The Columbus Event Center is closing to make way for a new development in Blighted Area 10, which city officials have said is a spot for potential new projects such as a casino.
The land is between Highway 81 and Lost Creek Parkway northwest of Columbus.
Columbus Event Center, 3868 63rd Ave., was told to leave by its landlord in March to make room for a new development, event center owner Jason Beiermann said, but he did not know what development was coming in.
The last day the facility will be open to the public is May 1. The event center offers activities such as skating and sports.
But the building is “in shambles," Beiermann noted, and needs to get torn down.
“It’s not going to break my heart to see the building come down,” he said. “I just wish we had somewhere else to go first.”
People who use the center have been disappointed since the announcement, he added. But he said it wasn’t unexpected because of the state of disrepair.
“We had so many people that have come out to our building, despite the fact that it’s one of the worst buildings,” Beiermann said. “We were fighting like heck for those folks.”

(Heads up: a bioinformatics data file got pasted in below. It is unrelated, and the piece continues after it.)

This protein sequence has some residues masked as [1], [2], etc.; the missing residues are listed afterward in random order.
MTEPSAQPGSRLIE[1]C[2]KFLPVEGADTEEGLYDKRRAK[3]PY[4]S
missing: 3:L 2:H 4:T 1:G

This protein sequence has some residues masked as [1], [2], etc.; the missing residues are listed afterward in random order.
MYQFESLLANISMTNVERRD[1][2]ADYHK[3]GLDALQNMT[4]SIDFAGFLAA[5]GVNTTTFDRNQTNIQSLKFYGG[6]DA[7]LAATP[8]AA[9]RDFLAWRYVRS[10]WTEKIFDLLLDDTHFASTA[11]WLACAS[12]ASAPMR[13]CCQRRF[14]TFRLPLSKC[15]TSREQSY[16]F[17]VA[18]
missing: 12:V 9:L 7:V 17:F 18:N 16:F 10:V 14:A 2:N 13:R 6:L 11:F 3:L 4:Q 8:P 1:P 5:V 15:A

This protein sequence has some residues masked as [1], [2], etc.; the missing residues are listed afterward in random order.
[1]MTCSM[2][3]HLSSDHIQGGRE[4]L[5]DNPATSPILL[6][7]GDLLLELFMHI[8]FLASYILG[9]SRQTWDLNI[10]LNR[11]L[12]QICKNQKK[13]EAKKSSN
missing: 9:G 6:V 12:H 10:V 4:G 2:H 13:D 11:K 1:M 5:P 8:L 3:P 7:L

Columbus Exposition and Racing Member Tom Jackson told the Telegram in February that the group was in the process of interviewing casino operators.
Nebraska voters approved three gambling measures in the Nov. 3, 2020, general election to allow casino gambling at racetracks. There are only six racetracks in the state, including one at Ag Park in Columbus.
The City of Columbus was approached in January by those with the casino project about tax increment financing, according to Ward 4 City Council Member John Lohr and City Administrator Tara Vasicek, and the city ultimately designated the land as blighted for TIF development.
TIF is a financing tool used to encourage development in an area.
Columbus Mayor Jim Bulkley said the land was designated blighted after a potential developer approached the city, but he declined to say who.
Ward 1 Council Member Charlie Bahr said he voted for the blighted designation in hopes of a casino.
“(It) would make it more attractive as you’re coming into the community,” Bahr said. “It should also draw people from other communities who don’t want to go all the way to one of the casinos in Omaha or Council Bluffs.”
The area could be the site of more than just a potential casino.
Blighted Area 10 is big – more than 250 acres, Vasicek said, noting there are additional acres available to be developed.
Regardless, that area of town will be busy in the future, Bahr added.
“It’s going to end up being the next main street,” he said.
For the time being, the Columbus Event Center equipment will be stored in town, Beiermann said.
"As for the future, we hope that we'll be able to find a suitable place that would work to offer these types of activities," he said. "We'd hate to see it be gone forever, in some other community."